4.6 billion to be more precise, but this age is not determined from radiocarbon dating. This form of dating is only relevant for up to 80,000 years (depending on the methodology).

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Another good thread on evolution: http://www.gamingforums.com/showthread.php?p=2514650#post2514650.

 

4.6 billion to be more precise, but this age is not determined from radiocarbon dating. This form of dating is only relevant for up to 80,000 years (depending on the methodology).

And at least a 1000 years, I seem to recall.

 

Not only are you trolling there, you are dead wrong.

Religious creation myths aren't "viable" like evolution is viable.

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Well i'm always amazed that in today's day and age so much of america still doesn't believe in evolution. But lets not go into that.

Heh heh... I'm always amazed that we're still not on the metric system here in this day and age... but there you go. ;) I feel that's rather telling of our national distrust and casual rejection of all things scientific. But let's not go into that either...

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Heh heh... I'm always amazed that we're still not on the metric system here in this day and age... but there you go. ;) I feel that's rather telling of our national distrust and casual rejection of all things scientific. But let's not go into that either...

 

Supposedly changing our standards of measurement would incur costs to companies of some amount. I don't see the problem though, as we're taught both in schools.

 

That, and the metric system just doesn't sound as good in casual speech in my opinion.

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*sigh* You do understand the book of Genesis, correct? I cannot answer for all religions, but I can safely say that Christianity (and Catholicism), and Judaism, and I believe Islam, three major religions, have Creation.

 

I see, LV. Got anything better than flames? I think I shall simply return to issues that can be debated civilly. I have yet to see flames posted against me in the 403-3 thread, and it is a model debate as far as the post content goes. But I refuse to debate with the mediablitz type:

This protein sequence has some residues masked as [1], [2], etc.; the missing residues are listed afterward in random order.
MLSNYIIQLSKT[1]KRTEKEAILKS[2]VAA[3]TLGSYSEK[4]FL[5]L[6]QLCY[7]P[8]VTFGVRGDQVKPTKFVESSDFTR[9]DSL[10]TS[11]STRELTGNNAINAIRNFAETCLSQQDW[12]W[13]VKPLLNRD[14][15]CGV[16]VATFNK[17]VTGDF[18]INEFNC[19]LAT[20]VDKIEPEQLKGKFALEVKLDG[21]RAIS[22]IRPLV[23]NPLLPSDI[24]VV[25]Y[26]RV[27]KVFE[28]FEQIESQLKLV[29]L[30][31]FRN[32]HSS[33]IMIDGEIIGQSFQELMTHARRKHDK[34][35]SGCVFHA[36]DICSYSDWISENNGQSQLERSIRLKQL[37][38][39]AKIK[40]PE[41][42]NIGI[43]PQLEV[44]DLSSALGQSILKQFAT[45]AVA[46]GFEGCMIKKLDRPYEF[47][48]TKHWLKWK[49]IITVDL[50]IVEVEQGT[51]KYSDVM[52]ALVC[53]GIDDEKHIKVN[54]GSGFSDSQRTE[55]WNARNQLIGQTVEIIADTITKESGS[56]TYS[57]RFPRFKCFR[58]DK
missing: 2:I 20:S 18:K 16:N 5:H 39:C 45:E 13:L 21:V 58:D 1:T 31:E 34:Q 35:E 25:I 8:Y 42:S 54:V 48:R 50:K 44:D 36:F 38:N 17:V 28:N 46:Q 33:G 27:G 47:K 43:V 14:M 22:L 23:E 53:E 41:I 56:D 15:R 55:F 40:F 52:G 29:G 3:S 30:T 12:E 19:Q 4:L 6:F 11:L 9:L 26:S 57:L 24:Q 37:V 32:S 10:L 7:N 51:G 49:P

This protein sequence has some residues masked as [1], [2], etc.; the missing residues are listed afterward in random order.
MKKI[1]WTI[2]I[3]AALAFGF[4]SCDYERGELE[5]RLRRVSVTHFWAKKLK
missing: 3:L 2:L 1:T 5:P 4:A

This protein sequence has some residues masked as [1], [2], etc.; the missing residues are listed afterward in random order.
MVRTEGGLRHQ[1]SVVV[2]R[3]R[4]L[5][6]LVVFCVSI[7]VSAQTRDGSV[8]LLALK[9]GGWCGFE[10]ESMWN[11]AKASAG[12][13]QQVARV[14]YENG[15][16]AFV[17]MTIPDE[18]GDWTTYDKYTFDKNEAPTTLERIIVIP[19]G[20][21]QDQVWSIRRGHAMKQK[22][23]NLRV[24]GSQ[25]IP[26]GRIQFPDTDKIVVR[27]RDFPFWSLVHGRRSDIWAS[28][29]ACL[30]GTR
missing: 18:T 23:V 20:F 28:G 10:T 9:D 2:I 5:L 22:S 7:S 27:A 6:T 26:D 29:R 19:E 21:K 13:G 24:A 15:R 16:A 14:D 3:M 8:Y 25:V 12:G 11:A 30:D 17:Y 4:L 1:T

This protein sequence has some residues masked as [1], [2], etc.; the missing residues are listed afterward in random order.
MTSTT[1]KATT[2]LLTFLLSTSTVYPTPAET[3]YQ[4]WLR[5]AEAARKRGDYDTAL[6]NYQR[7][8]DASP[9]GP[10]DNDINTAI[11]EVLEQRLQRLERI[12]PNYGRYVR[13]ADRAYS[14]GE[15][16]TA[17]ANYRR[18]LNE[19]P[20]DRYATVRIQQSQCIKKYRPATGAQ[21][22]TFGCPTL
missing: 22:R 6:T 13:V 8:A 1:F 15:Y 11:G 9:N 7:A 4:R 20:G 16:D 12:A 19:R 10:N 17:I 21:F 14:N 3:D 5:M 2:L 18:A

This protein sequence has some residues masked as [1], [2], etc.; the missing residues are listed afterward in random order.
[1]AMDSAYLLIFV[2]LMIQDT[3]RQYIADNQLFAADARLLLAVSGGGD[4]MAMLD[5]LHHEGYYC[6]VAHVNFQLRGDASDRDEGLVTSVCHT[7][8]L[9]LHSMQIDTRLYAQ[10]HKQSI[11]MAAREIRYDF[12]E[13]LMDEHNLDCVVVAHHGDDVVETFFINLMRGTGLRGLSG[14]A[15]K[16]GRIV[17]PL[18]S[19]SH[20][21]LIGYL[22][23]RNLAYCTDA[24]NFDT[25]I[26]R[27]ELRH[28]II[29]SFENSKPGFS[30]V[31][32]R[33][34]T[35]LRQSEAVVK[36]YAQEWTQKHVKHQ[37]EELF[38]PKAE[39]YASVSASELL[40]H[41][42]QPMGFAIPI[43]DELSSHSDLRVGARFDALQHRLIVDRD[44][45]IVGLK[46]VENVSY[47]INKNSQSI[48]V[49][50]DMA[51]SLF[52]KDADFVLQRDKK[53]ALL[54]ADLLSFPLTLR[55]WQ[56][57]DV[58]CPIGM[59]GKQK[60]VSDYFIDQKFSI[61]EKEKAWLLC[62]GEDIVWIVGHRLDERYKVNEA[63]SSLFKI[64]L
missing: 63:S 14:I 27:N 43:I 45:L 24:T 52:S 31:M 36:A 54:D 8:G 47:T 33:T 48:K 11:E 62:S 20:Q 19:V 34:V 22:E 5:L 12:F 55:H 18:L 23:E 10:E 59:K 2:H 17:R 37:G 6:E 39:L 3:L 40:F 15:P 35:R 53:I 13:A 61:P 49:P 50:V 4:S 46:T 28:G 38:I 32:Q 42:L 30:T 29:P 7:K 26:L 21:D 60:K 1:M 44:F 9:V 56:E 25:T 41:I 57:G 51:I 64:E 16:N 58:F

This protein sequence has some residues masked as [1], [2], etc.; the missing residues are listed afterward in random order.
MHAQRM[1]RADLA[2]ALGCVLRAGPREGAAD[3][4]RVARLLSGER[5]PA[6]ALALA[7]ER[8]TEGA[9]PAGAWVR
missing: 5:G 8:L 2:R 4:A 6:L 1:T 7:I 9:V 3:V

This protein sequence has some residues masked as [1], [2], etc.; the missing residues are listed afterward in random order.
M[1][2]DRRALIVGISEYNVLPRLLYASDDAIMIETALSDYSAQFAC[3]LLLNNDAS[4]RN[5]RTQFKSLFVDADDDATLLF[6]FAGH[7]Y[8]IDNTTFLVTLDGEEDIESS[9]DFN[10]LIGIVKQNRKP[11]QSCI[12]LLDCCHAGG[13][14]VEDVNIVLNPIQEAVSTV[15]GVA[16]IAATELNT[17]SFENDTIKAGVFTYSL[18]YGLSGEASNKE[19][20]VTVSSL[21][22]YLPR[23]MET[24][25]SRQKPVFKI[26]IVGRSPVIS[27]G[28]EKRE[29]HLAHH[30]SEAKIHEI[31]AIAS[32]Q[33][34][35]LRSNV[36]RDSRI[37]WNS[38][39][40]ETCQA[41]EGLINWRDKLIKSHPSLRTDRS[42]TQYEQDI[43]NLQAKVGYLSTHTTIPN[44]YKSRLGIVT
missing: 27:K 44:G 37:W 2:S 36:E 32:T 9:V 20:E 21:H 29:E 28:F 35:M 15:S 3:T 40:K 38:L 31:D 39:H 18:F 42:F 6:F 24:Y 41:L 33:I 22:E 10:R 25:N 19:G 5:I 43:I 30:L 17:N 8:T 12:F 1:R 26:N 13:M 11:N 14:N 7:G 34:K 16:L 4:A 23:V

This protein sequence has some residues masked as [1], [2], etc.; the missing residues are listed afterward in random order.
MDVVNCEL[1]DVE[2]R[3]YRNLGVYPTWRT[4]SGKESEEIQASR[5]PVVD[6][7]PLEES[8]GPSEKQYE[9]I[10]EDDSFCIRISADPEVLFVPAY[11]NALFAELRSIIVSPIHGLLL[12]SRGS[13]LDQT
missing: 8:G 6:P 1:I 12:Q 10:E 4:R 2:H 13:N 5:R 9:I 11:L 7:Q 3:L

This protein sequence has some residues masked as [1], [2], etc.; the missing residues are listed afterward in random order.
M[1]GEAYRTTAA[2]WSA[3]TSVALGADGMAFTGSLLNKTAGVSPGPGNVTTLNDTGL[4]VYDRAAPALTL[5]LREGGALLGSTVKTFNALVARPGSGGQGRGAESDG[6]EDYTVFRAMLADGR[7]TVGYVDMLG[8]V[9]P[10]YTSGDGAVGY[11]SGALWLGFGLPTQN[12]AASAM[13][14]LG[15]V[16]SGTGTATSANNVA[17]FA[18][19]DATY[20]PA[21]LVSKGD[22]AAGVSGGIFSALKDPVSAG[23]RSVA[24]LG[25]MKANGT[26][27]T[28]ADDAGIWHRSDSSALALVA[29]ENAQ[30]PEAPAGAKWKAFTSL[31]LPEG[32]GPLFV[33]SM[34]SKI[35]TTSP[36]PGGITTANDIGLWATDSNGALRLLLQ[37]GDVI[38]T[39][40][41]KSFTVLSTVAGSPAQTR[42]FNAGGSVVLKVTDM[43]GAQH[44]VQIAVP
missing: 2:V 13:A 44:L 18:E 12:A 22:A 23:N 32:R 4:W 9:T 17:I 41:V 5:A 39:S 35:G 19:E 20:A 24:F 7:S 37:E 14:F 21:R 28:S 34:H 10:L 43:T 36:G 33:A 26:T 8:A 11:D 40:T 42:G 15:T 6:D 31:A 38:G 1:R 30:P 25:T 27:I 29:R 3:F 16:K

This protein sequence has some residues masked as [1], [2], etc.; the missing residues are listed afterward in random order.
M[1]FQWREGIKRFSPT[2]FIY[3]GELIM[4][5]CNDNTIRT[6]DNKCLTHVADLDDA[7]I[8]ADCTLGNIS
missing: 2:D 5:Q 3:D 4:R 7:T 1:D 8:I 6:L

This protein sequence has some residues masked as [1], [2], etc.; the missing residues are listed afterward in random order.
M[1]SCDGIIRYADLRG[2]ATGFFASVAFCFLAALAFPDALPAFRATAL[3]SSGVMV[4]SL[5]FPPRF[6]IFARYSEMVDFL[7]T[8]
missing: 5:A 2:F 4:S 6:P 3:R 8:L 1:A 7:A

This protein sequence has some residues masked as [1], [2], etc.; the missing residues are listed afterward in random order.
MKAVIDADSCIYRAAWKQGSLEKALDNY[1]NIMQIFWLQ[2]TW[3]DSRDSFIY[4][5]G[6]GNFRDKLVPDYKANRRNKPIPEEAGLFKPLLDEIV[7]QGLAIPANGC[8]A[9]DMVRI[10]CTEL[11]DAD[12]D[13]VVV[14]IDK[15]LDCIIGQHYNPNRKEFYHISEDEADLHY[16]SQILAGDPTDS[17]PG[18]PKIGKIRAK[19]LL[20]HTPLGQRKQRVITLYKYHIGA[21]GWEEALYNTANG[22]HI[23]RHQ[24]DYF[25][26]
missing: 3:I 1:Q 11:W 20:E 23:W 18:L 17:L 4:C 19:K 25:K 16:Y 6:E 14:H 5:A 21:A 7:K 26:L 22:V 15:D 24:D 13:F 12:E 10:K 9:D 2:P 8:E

YAWN

 

i'm mediablitz, you're wrong, I'm right.

 

wasn't that easier than making a long post?

 

I might tolerate that if this issue were less personal, but calling my faith bullsh!t is not something I am prepared to give merit. Let's leave it at that.

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I think if you were to go back and read LV's comments a little more carefully, you'd note that he said it was "that evolution is against faith" is what was "bullsh**t." Not your faith. If memory serves me correctly from past threads here, LV has the same faith as you.

 

That having been said, I disagree that we cannot criticize religions. This isn't the thread for it, but why is it that we cannot argue or debate the merits of someone's religion. We debate and argue the politics of others. We debate and argue the legal positions others take on issues like marriage, executions, border security, immigration and the like. But somehow we've all agreed to respect the beliefs of others no matter how irrational they are. But I digress... this is, perhaps, another thread.

 

Regardless, LV wasn't attacking your faith. Only the notion that your faith cannot co-exist with evolution. Personally, I'm more than willing to attack anyone's faith.

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Look... At this point, even the Catholic Church has acknowledged evolution as what is actively going on, with the Book of Genesis becoming what essentially amounts to a giant metaphor. I mean, damn, if those old geezers at the Vatican figured it is probably right, it's likely not against any form of monotheistic (and it was NEVER against polytheistic) faith.

 

On a side note, I do not subscribe to any form of organized faith that I know of, unless you want to count agnostic...